SB: Well, I’m finishing up a 12-string that I’m building for a guy in Iowa … and re-setting the neck on an old vintage Kay mandolin. My apprentice is working on an old Kay archtop that he rebuilt. And Damon Scott, who techs with the Truckers, is in here doing some repair work, as well.

My wife Pamela is here, also. She does a lot of the setup work – restrings, setups, and tune-ups – stuff like that.

BR: Oh, that’s cool that the two of you work together there.

SB: Yeah, she’s awesome.

BR: And what was the guitar that you e-mailed me the picture of?

SB: That’s a small-bodied one we’re building for Luther Dickinson. It’s not really a parlor guitar; it’s more of an orchestra-style model.

BR: Cool – it’s beautiful. Before we get into your relationship with the Truckers, let’s talk a little bit about your approach to guitar building and repair.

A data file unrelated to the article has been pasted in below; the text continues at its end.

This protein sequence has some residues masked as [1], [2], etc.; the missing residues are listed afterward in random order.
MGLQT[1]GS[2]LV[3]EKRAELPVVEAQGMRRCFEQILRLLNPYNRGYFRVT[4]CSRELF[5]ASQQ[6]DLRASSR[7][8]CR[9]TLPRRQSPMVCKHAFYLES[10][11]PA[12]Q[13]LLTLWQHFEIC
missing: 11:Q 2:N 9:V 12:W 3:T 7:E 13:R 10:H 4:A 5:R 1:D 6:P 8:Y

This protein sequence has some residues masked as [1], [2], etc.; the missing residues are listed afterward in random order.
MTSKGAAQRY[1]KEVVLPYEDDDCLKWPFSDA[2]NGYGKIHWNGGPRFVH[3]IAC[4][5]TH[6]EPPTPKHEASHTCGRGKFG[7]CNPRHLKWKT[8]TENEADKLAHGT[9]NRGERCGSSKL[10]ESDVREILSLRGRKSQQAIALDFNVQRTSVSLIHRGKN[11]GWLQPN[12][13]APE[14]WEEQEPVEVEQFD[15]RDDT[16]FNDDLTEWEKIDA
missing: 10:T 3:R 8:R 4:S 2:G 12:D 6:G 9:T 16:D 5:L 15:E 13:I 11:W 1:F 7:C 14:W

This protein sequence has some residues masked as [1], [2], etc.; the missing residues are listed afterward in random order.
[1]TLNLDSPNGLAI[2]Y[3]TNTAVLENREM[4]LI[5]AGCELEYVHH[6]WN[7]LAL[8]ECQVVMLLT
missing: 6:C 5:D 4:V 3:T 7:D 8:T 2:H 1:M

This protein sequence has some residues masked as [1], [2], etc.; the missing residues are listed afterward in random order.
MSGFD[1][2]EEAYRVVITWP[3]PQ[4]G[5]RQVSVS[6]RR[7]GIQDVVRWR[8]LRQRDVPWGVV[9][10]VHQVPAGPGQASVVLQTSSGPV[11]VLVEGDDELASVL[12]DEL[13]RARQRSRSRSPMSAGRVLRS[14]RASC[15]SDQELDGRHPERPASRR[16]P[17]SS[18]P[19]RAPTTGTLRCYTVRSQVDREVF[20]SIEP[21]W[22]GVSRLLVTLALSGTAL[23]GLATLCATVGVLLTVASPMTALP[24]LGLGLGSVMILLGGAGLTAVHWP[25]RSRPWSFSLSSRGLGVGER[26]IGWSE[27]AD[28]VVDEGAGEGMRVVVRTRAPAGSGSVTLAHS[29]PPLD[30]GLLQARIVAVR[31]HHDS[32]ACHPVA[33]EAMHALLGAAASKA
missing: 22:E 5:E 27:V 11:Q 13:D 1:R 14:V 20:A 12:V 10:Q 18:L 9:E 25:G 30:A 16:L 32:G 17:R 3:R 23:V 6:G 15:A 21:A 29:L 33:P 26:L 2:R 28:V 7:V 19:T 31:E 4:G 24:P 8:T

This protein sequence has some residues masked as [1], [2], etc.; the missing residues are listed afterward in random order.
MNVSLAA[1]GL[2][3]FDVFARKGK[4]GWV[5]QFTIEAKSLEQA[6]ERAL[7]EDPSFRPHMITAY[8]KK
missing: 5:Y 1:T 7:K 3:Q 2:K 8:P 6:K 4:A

SB: As an artist myself, I’m creating a work of art that another artist uses to create even more art. I think that connection is what makes it all go, you know? I don’t build guitars in the traditional way that most makers build guitars: each individual guitar is one piece that I’m making and every single piece on the guitar is individually made by hand for that guitar.

Most guitar builders – even guys on this level – make 50 necks, make 50 fingerboards, make 50 of this and 50 of that … and then they try to reproduce the same basic guitar over and over again. They try to improve by improving their construction methods or becoming more efficient in the process and thereby increasing their profit or whatever.